Australia is attracting more high net worth individuals (HNWI) as migrants than any other country, according to analysis by consultancy New World Wealth in its 2018 Global Wealth Migration Review.
Global wealth migration is accelerating across the world with 95,000 HNWIs migrating in 2017 compared to 82,000 in 2016 and 64,000 in 2015.
In 2017, Australia topped the world with a net inflow of 10,000 HNWIs, those with net assets of $US1 million ($A1.25 million) or more. Second was the US with 9000.
Popular places for them to move to in Australia included: Sydney, Melbourne, Gold Coast, Sunshine Coast, Perth and Brisbane.
Here are the top 10 most popular destinations for the wealthy:
The report says Australia’s location makes it a better base for doing business in emerging Asian countries such as China, Japan, South Korea, Hong Kong, Singapore and Vietnam.
Safety could also be a factor in deciding to move to Australia. Australia is rated as the safest country for a woman worldwide. Australia is also a safe place for children.
And Australia doesn’t have inheritance taxes.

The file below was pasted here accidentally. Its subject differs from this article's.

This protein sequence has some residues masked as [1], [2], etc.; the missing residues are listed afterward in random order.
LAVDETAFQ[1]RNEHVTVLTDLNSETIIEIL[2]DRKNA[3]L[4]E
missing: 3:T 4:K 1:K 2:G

“Australia’s superior growth over the past decade has also no doubt had an impact on confidence and business opportunities,” says the report.
“Over the past 10 years, total wealth held in Australia has risen by 83% compared to 20% growth in the US. As a result, the average Australian is now significantly wealthier than the average US citizen, which was not the case 10 years ago.”
And there is a trend of large European, American and Asian companies setting up offices in Australia, which assists the businessmen in charge of these companies in moving to Australia via work transfers.
“During our analysis we noticed that countries with low population densities such as Canada and Australia are some of richest countries in the world on a wealth per capita (wealth per person) basis, whereas densely populated countries such as Nigeria, Ethiopia, Bangladesh and Pakistan are some of the poorest,” the report says.
Among the top 10 countries, Canada and Australia have relatively low population densities when compared to the other countries on the list.
The report says a lower population density means less dependence on other countries for trade and resources, less competition for land and resources within country, less waste and pollution, and allows for more wild spaces which improves quality of life for locals.
NOW WATCH: Money & Markets videos
Business Insider Emails & Alerts
Site highlights each day to your inbox.